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A Commissioner’s Order has been put into effect. All building owners
with cooling towers must follow the orders. Read more...
What is Legionnaires’ Disease?
The Health Department is currently investigating an outbreak of Legionnaires’ disease in the South Bronx. The Health Department is actively investigating and is testing water from cooling towers and other potential sources in the area to determine the source of the outbreak. If you live in the area and experience respiratory symptoms, such as fever, cough, chills and muscle aches, seek medical attention right away.
Legionnaires’ disease (or Legionellosis) is a type of pneumonia. It is caused by bacteria (Legionella) that grow in warm water.
Is the disease contagious?
No. Legionnaires’ disease is not spread from person to person. People only get sick by breathing in water vapor containing the bacteria. People who are sick cannot make others sick.
What is the difference between a water tank and a cooling tower?
A cooling tower contains water and is used by some buildings as part of their air conditioning, ventilation and/or heating systems.
A water tank is a totally separate system. Some taller buildings use a water tank to store water used for drinking, washing dishes and/or showering. No water tanks are associated with the current South Bronx outbreak.
Is the tap water in the South Bronx safe to drink, wash and bathe with?
Yes. It is safe to drink, wash and bathe with the tap water in the South Bronx and throughout the city.
Who is at risk?
Groups at high risk include people who are middle-aged or older—especially cigarette smokers—people with chronic lung disease or weakened immune systems and people who take medicines that weaken their immune systems (immunosuppressive drugs).
What are the symptoms of Legionnaires’ Disease?
Symptoms resemble other types of pneumonia and can include fever, chills, muscle aches and cough. Some people may also have headaches, fatigue, loss of appetite, confusion or diarrhea.
What should I do if I think I have Legionnaires’ disease?
If you have symptoms of pneumonia, seek medical attention right away, especially if you have a medical condition that affects your breathing, like emphysema, or if you are a smoker.
What is the treatment for Legionnaires’ disease?
The disease is treated with antibiotics. Most people get better with early treatment, although they may need to be hospitalized. Some people may get very sick or even die from complications of the disease.
Bronx Legionnaires’ Disease Cluster Updated Facts 8/15/15
Updated epidemic curves below.
No new cases with a symptoms onset date since August 3.
Health officials remain confident that one or more of the five locations that initially tested positive was the source of the outbreak, and that through disinfection of the source, the outbreak has been contained.
Reported individuals with Legionnaires': 124
Individuals treated and discharged: 94
Individuals with Legionnaires' deceased: 12
All deceased individuals were adults with underlying medical conditions.
Safety of Water Supply and Air Conditioning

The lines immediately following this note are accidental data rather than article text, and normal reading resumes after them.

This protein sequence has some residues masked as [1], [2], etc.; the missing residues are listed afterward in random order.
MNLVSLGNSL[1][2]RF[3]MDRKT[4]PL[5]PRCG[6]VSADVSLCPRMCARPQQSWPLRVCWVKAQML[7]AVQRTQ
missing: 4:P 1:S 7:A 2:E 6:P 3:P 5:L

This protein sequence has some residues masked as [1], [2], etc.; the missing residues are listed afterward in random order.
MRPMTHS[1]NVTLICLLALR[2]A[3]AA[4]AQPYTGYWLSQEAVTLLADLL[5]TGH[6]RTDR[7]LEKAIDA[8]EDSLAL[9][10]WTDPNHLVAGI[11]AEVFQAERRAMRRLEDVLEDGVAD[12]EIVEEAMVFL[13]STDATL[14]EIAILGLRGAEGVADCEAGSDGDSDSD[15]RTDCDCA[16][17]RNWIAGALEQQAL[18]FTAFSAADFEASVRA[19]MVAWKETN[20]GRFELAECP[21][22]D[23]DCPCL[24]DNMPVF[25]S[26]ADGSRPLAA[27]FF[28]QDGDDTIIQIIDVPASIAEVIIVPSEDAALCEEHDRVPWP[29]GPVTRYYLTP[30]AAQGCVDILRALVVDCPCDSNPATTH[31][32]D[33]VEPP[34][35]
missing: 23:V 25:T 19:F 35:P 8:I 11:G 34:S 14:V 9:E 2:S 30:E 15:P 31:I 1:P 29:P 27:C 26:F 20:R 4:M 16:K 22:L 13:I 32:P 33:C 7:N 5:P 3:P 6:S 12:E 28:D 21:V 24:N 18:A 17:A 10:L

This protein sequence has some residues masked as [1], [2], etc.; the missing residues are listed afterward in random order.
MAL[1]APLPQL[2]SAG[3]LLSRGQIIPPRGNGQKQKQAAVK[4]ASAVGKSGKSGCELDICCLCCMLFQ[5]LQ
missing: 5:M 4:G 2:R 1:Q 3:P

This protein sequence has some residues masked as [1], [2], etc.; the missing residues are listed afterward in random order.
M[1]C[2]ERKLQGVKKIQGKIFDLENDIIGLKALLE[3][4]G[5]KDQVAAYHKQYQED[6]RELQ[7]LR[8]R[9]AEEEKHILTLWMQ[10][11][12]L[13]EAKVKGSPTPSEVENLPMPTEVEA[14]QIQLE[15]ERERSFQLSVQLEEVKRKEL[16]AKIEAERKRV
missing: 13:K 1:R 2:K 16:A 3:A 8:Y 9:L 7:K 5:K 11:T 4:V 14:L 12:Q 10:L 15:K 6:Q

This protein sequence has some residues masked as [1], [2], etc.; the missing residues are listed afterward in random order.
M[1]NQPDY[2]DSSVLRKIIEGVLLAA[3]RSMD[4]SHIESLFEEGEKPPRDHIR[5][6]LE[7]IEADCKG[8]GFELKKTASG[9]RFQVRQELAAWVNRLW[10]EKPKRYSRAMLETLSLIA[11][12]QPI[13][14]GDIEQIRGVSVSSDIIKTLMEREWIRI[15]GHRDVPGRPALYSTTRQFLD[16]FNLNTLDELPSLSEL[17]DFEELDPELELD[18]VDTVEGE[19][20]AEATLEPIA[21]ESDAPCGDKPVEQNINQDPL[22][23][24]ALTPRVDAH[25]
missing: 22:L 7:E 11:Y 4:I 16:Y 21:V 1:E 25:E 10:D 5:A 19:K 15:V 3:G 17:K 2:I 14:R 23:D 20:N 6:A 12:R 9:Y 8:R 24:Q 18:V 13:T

New York City’s drinking water supply and other water features, like fountains, shower heads and pools, are safe throughout New York City and are unaffected by Legionella
Water towers are unaffected by legionella
Home air conditioner units are unaffected and walking into air conditioned environments is safe, as well.
Locations and Remediation
All sites will submit long-term plans as to how they will maintain the cooling towers to protect against any future growth of Legionella.
The Health Department convened a panel of experts in the field of infectious disease to discuss the work the City has done so far and to ensure that all the appropriate steps are being taken to find and eliminate the source of the outbreak.
Continued monitoring for new cases
Close collaboration with area hospitals
Disease detectives conducting epidemiological investigation
Interviews with all individuals reported with Legionnaires’ disease to support source identification
Providing updates to elected officials and Bronx residents
Outreach to vulnerable populations – senior centers, homeless shelters, and other locations
Monitoring of disinfection of affected cooling towers
CSI technicians will obtain a 250 ml sample of Cooling Tower/Condenser Water collected in a sterilized container with a preservative chemical to protect the sample in transit. The sample will be delivered to a laboratory certified for the analysis of Legionella bacteria using culture techniques.
Culture techniques are the gold standard for determine the presence, viability, and amount of Legionella bacteria in condenser water samples. Such samples require culture over 10 days so turnaround time for such samples is 2 to 3 weeks.
CSI can provide you with periodic Legionella testing for your cooling towers. Due to the recent outbreak of Legionella in NYC it is highly recommended that you keep a consistent testing program in place. CSI can set up a quarterly or semiannual testing program depending on your cooling towers use. It is suggested you keep all test results and records on file for future NYC cooling tower inspections.